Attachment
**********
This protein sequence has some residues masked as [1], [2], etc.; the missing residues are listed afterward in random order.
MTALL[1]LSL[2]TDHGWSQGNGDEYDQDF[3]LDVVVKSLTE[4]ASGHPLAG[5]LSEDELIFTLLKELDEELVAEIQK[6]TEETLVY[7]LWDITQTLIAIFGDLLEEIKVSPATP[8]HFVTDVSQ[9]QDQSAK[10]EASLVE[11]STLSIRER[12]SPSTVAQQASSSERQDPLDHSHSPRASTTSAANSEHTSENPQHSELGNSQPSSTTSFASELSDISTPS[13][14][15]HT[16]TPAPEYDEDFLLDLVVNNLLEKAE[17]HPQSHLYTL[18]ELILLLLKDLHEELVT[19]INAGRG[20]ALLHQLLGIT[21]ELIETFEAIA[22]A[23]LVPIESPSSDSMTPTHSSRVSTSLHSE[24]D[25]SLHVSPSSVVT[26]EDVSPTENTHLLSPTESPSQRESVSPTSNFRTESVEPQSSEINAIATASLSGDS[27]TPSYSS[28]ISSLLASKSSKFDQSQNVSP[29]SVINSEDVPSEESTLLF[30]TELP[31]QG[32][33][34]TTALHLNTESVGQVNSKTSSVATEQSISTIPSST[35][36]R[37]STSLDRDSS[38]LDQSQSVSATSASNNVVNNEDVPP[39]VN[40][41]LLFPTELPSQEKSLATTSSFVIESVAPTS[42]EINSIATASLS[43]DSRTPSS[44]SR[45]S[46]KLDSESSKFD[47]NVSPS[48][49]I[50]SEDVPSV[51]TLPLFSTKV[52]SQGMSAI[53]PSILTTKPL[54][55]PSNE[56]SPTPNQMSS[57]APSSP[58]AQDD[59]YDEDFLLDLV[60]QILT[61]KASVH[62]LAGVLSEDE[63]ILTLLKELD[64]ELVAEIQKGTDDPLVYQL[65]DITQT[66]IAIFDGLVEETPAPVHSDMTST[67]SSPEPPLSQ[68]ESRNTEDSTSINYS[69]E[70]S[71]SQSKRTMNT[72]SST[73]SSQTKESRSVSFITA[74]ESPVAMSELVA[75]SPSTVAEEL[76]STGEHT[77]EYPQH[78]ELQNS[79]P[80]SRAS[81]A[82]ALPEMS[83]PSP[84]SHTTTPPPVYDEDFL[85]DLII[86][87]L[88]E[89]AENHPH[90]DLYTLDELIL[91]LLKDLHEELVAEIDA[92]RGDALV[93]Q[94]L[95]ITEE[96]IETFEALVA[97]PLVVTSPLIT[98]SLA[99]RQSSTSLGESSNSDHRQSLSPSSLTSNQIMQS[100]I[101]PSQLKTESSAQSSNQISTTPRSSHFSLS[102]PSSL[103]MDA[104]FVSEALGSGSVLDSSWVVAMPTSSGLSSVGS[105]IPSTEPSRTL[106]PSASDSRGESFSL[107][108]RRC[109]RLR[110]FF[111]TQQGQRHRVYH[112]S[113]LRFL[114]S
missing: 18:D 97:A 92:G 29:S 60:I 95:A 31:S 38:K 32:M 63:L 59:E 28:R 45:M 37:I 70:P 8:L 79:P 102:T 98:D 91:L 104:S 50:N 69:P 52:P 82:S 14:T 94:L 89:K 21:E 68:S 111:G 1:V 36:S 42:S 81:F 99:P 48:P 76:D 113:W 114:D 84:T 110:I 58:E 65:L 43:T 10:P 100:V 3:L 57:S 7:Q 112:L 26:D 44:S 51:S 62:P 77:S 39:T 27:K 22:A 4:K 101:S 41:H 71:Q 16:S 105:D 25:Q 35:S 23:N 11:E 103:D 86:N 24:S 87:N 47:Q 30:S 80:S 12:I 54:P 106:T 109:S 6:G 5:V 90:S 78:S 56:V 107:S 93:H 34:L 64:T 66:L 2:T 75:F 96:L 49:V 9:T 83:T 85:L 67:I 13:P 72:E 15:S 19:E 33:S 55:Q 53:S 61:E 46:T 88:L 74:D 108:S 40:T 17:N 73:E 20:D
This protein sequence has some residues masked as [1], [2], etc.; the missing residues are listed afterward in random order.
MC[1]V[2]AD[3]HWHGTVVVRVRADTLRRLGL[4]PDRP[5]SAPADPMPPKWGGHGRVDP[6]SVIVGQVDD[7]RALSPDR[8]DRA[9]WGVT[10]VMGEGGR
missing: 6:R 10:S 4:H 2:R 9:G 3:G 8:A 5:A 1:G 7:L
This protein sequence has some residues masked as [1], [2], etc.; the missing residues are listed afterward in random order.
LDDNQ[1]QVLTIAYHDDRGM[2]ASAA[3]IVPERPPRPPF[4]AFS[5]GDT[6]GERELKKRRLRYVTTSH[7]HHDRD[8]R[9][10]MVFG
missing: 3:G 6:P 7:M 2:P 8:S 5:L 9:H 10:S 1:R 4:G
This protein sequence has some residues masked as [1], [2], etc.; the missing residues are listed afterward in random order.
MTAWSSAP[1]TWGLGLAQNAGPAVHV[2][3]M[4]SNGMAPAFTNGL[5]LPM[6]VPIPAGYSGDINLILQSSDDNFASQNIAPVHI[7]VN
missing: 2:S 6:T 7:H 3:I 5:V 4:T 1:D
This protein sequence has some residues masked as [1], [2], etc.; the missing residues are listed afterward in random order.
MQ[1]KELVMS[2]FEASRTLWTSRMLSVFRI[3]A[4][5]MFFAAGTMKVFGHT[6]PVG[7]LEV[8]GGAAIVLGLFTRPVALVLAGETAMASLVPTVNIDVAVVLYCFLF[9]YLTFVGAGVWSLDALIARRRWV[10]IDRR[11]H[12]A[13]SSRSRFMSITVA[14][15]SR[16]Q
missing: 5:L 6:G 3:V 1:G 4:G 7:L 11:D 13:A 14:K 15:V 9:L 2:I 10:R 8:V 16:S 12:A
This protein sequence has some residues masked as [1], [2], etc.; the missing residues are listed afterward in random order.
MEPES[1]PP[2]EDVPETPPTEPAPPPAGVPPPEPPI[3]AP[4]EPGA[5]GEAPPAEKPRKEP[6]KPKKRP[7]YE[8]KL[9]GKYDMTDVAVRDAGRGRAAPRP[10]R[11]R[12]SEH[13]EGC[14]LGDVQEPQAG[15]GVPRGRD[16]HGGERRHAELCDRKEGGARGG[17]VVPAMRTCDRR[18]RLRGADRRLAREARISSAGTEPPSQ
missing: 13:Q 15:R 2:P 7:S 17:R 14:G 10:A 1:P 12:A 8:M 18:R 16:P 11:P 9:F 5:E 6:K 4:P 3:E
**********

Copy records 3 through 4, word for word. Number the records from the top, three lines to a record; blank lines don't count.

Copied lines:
This protein sequence has some residues masked as [1], [2], etc.; the missing residues are listed afterward in random order.
LDDNQ[1]QVLTIAYHDDRGM[2]ASAA[3]IVPERPPRPPF[4]AFS[5]GDT[6]GERELKKRRLRYVTTSH[7]HHDRD[8]R[9][10]MVFG
missing: 3:G 6:P 7:M 2:P 8:S 5:L 9:H 10:S 1:R 4:G
This protein sequence has some residues masked as [1], [2], etc.; the missing residues are listed afterward in random order.
MTAWSSAP[1]TWGLGLAQNAGPAVHV[2][3]M[4]SNGMAPAFTNGL[5]LPM[6]VPIPAGYSGDINLILQSSDDNFASQNIAPVHI[7]VN
missing: 2:S 6:T 7:H 3:I 5:V 4:T 1:D